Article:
In every station of life you will find amusements, relaxations, and enjoyments; that is, provided you be willing to make light of evils rather than to hate them.

-Seneca, De Tranquillitate Animi (Peace of Mind), tr. Aubrey Stewart

Problem with being a classics buff: wife refers to you and son as "Bootianus" and "Poopianus"

jokes, if you need a joke related to a particular topic; general joke recommendations and editing. No guarantee of funniness or propriety.

@l I know some graduate-schooled people in early Christian studies (Matthew Ferguson, Richard Carrier) and amateur researchers in arms and armour such as Roland Warzeca. The dig at Sandby Borg and the Journal of Roman Military Equipment Studies were crowdfunded.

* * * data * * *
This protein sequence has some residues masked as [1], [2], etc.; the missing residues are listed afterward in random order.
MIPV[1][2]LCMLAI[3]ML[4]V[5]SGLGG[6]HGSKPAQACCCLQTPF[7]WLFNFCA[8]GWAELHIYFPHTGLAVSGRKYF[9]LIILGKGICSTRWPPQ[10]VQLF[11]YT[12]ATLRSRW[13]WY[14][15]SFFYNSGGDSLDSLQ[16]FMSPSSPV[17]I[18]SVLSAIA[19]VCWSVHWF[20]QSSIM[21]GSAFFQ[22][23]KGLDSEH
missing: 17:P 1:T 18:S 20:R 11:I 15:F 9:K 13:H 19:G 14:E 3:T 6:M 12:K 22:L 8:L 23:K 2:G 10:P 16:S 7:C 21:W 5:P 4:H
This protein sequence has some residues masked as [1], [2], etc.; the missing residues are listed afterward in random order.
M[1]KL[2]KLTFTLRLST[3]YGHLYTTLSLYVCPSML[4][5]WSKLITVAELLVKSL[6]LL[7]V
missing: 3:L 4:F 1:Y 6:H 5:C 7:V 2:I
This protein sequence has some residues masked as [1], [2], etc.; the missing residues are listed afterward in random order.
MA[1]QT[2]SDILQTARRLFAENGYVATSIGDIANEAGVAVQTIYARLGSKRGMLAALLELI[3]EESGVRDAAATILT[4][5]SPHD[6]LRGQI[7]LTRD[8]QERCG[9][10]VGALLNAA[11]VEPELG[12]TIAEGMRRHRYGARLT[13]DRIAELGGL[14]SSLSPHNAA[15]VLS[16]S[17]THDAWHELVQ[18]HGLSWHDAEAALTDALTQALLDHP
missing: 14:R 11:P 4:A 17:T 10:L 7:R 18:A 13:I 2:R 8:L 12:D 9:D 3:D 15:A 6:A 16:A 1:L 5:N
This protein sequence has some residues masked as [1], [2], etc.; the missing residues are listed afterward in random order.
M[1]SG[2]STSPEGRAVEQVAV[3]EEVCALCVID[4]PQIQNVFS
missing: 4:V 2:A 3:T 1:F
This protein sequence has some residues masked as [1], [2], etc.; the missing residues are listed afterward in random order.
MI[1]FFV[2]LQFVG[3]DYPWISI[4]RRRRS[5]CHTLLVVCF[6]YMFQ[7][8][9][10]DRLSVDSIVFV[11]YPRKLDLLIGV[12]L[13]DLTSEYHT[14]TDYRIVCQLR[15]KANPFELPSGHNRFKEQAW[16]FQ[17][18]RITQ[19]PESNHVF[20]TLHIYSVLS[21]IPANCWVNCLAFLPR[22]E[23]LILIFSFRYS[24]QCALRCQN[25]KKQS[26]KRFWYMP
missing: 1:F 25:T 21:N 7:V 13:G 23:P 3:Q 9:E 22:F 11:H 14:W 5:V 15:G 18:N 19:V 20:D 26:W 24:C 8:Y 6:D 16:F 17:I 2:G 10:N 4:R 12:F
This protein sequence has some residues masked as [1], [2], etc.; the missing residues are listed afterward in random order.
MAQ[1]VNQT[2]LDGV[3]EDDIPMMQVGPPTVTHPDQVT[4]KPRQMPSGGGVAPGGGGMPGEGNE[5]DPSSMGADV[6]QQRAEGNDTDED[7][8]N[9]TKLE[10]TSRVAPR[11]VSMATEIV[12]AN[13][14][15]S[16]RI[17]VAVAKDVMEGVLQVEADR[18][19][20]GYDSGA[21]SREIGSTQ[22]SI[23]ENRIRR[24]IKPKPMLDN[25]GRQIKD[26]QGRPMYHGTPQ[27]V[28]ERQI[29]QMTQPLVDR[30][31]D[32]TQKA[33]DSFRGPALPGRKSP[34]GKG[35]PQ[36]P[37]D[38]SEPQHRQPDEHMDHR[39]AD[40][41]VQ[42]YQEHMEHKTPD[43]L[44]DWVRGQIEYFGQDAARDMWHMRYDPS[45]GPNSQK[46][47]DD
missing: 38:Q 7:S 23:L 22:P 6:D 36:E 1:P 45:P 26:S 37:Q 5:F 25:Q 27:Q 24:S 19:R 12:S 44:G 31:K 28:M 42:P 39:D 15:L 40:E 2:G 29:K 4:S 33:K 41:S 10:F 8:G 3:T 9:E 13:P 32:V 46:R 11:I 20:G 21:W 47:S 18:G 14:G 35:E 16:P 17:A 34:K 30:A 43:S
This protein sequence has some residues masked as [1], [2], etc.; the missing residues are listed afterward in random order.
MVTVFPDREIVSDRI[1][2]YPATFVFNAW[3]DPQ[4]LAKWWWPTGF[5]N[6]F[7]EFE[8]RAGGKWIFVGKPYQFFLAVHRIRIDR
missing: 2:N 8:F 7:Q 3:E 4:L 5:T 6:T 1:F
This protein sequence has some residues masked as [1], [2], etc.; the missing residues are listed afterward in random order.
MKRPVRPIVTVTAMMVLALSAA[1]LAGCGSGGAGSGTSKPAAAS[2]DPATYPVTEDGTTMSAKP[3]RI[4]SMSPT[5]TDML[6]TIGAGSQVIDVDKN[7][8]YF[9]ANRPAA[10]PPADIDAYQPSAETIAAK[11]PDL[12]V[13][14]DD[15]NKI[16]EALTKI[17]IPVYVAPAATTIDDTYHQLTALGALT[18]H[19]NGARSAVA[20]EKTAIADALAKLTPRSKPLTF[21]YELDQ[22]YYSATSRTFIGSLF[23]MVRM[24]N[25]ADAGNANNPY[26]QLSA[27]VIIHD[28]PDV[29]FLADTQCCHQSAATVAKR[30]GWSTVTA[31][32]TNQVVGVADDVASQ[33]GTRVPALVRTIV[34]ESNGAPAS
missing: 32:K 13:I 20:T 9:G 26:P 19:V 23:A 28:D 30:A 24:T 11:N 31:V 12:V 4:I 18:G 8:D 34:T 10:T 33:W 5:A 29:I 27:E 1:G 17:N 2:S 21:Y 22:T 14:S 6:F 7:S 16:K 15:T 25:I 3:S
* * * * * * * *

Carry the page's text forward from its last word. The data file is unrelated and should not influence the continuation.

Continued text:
'When Winnie-the-Pooh was proposed for sale in East Germany, censors found its message too neutral, insufficiently progressive, and hence not representative of East German society.'

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Anybody here using ebook readers to read academic literature? Any recommendation? Would be awesome if it were possible to mark text in different colors, make anootations but I haven't found anything like it before.

Dan Carlin's "Celtic Holocaust", episode 60 of Hardcore History. Dan compares the Gallic tribes fighting Caesar to other struggles between low-tech indigenous groups and "high-tech" colonizers with greater economic and administrative complexity. An army travels on its belly; logistics and capacity for food production are key, not just weapons and armor. At some point in the tech tree "civilization" attained a decisive military advantage though Ghengis Khan did pretty well